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Health Care for Expats in Spain and the Canary Islands - EHIC Card

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Expats can be a strange lot! A great deal of time is often spent in selecting the right place to live, a new home, kitchen appliances and even thinking about a new job. However, I rarely find that expats give much consideration to that most important of subjects - healthcare. Indeed, along with "How do I get Brit TV?” one of the most popular questions that I am asked, often when it is too late, is "Can I get free healthcare in Spain?” Of course, the answer is a confusing yes, and … no.
When I worked as a reporter in the Costa Blanca, I remember interviewing a couple who had retired early and moved to Spain long before the statutory retirement age when the man would have been entitled to free healthcare within the Spanish health system for both he and his wife. They were unhappy that their Spanish doctor had refused them treatment and wanted the newspaper to publish a story condemning the “injustice”, as they saw it, when they were refused treatment. The couple were rather proud of the fact that they would travel back to the UK every six months to collect their 'free E111 health certificate, now replaced by the European Health Card (EHIC), which at that time would allow them to claim free emergency medical treatment in Spain. Whenever the couple visited the UK, they, mother in law and assorted family members would enjoy free NHS care in the UK, before continuing their treatment free within the Spanish health care system when they returned home.

Eventually, this state of affairs came to an abrupt end, when their Spanish doctor eventually realised what was going on and refused to treat them under the Spanish health care scheme, which was only ever intended to be reciprocal emergency cover for holidaymakers. The couple were not at all happy and after much complaining, reluctantly opted to take out rather expensive private health cover until he reached the statutory retirement age. I remember listening sympathetically to the story, but with no intention of publishing it. At a time of scarce health resources, I thought it was admirable of the doctor to spot abuse of the system, and to do something about it.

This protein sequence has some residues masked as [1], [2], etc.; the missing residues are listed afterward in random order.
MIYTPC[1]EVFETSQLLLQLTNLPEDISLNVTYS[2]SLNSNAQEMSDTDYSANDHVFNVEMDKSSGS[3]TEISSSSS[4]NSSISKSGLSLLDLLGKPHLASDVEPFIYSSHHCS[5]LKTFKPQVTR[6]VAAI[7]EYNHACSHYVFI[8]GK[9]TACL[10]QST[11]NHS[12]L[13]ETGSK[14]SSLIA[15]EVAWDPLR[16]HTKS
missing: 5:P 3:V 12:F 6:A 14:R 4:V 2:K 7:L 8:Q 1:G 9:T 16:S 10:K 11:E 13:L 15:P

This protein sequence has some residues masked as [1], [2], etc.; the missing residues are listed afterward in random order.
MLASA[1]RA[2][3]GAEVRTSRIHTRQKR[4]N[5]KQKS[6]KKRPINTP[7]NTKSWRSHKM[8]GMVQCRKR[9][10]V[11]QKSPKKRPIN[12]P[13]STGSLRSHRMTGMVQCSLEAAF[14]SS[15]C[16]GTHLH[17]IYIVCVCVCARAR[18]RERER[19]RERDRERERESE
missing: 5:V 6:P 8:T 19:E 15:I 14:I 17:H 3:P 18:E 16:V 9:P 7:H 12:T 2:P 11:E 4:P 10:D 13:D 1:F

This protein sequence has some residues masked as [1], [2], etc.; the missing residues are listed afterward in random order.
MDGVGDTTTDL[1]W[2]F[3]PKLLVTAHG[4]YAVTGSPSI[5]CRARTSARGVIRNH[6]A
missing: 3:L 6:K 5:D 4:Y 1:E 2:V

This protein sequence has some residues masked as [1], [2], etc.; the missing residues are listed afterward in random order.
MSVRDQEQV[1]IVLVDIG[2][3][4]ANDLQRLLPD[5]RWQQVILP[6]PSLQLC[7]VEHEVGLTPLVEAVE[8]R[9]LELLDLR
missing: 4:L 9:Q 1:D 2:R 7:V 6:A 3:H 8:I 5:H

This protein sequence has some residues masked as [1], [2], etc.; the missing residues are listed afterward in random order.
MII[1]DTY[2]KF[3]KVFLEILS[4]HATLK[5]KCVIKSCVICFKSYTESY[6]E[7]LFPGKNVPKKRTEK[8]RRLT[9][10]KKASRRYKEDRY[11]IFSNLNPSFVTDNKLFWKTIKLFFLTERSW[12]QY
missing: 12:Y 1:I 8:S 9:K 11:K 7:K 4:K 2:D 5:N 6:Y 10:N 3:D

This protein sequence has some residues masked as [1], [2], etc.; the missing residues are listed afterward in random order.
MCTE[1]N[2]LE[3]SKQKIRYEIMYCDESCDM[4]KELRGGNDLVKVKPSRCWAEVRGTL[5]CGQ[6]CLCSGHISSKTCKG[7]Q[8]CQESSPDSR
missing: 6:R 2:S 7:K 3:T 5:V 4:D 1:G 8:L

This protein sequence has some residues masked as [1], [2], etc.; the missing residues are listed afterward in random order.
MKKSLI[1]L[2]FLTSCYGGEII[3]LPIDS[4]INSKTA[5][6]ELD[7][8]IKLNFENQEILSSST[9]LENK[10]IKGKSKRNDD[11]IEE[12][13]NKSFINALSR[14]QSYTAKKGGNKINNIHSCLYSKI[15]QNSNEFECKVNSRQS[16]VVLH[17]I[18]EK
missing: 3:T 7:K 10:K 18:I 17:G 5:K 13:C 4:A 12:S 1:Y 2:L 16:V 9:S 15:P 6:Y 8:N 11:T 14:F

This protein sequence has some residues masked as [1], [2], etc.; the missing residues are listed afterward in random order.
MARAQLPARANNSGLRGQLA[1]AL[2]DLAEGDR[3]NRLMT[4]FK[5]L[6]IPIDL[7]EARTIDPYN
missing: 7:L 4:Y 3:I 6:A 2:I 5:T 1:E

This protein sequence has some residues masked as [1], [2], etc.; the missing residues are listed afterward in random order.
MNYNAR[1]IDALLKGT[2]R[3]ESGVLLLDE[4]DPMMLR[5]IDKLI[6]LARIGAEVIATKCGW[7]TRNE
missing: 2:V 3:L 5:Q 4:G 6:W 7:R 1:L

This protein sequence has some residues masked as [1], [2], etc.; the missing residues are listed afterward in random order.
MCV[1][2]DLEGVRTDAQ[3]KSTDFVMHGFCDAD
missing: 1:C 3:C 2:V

Clearly, this was simply abuse of an already overstretched system, and governments of both countries were right to put an end to it, although I am aware that some expats are still getting away with breaking the rules. In more recent years, the financial crisis faced by all countries in Europe have forced governments to reassess exactly who qualifies for free or subsidised treatment and who does not. Of course, many have fallen foul of the new rules, leaving some without any health cover at all, and often because they do not understand the newly enforced requirements.
In the case of Spain, the message is clear. If you are an expat over the statutory retirement age, you will be entitled to free healthcare, but always check your entitlement with the Department of Health in the UK before you move to Spain. If you are under the statutory retirement age and have a contract of employment, your employers will usually provide free healthcare under the Spanish system, but do check that this is the case. If neither is applicable, you have two options. The first is to purchase private health insurance. This can be expensive, dependent upon any pre-existing conditions and age. Although I have private health insurance, I would not wish to rely upon it for everything. It is reassuring to have it for emergency referrals and second opinions, but I am an admirer of both the UK and Spanish Health Services, which would always be my preferred choice in most circumstances.

If you are not entitled to free Spanish NHS cover, you can now purchase it within most of the autonomous regions of Spain. It is very good value with cover in the Canary Islands, for instance, now available for 60 euros per month. This does, however, exclude subsidised prescriptions, which have to be paid for in full, and the European Health Insurance Card (EHIC) if you wish to travel to other countries. However, as most expats quickly recognise, most generic drugs are exceptionally good value in Spain, and far cheaper than their equivalents in the UK.

In conclusion, if you are not retired, or in full time employment with a contract that includes health insurance, I recommend buying into the Spanish NHS scheme (Convenio Especial), as well as supplementing it with private insurance cover, if you can afford it. It is one of those things that may be irritating, boring and time consuming to arrange, but you will be very grateful for it should the time come to use it.

For further information about Spanish health care for expats and 'Convenio Especial',
click here. Protection Status © Barrie Mahoney